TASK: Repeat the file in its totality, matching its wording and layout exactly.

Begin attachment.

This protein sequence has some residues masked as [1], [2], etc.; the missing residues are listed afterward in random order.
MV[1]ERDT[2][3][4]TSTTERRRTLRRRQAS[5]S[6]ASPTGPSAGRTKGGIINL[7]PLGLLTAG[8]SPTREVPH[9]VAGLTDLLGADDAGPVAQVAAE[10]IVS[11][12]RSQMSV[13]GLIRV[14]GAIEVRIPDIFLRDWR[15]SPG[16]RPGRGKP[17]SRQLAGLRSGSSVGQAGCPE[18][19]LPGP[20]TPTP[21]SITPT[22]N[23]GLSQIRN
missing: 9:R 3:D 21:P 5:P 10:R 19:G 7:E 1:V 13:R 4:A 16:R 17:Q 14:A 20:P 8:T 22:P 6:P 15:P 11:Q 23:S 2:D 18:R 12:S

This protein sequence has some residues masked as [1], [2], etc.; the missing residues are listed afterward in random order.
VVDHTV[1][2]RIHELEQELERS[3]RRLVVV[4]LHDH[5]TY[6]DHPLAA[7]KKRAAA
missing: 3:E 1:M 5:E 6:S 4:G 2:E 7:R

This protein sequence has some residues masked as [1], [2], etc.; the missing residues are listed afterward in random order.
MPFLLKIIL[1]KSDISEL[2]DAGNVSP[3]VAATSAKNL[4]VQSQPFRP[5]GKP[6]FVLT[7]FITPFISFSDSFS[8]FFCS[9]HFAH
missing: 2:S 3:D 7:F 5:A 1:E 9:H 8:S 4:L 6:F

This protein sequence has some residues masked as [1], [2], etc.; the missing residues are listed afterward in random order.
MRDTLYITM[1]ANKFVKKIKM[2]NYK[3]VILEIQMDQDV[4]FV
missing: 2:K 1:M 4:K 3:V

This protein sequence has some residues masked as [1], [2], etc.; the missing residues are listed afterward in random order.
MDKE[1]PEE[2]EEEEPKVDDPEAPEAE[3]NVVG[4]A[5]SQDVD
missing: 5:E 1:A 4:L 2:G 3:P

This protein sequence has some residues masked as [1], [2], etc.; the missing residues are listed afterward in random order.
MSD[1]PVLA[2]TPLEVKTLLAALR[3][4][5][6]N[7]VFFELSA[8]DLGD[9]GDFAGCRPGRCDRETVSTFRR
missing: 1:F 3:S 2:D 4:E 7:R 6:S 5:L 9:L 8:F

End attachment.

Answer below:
This protein sequence has some residues masked as [1], [2], etc.; the missing residues are listed afterward in random order.
MV[1]ERDT[2][3][4]TSTTERRRTLRRRQAS[5]S[6]ASPTGPSAGRTKGGIINL[7]PLGLLTAG[8]SPTREVPH[9]VAGLTDLLGADDAGPVAQVAAE[10]IVS[11][12]RSQMSV[13]GLIRV[14]GAIEVRIPDIFLRDWR[15]SPG[16]RPGRGKP[17]SRQLAGLRSGSSVGQAGCPE[18][19]LPGP[20]TPTP[21]SITPT[22]N[23]GLSQIRN
missing: 9:R 3:D 21:P 5:P 10:R 19:G 7:E 1:V 13:R 4:A 16:R 17:Q 14:A 20:P 8:T 22:P 6:P 15:P 11:Q 23:S 2:D 18:R 12:S

This protein sequence has some residues masked as [1], [2], etc.; the missing residues are listed afterward in random order.
VVDHTV[1][2]RIHELEQELERS[3]RRLVVV[4]LHDH[5]TY[6]DHPLAA[7]KKRAAA
missing: 3:E 1:M 5:E 6:S 4:G 2:E 7:R

This protein sequence has some residues masked as [1], [2], etc.; the missing residues are listed afterward in random order.
MPFLLKIIL[1]KSDISEL[2]DAGNVSP[3]VAATSAKNL[4]VQSQPFRP[5]GKP[6]FVLT[7]FITPFISFSDSFS[8]FFCS[9]HFAH
missing: 2:S 3:D 7:F 5:A 1:E 9:H 8:S 4:L 6:F

This protein sequence has some residues masked as [1], [2], etc.; the missing residues are listed afterward in random order.
MRDTLYITM[1]ANKFVKKIKM[2]NYK[3]VILEIQMDQDV[4]FV
missing: 2:K 1:M 4:K 3:V

This protein sequence has some residues masked as [1], [2], etc.; the missing residues are listed afterward in random order.
MDKE[1]PEE[2]EEEEPKVDDPEAPEAE[3]NVVG[4]A[5]SQDVD
missing: 5:E 1:A 4:L 2:G 3:P

This protein sequence has some residues masked as [1], [2], etc.; the missing residues are listed afterward in random order.
MSD[1]PVLA[2]TPLEVKTLLAALR[3][4][5][6]N[7]VFFELSA[8]DLGD[9]GDFAGCRPGRCDRETVSTFRR
missing: 1:F 3:S 2:D 4:E 7:R 6:S 5:L 9:L 8:F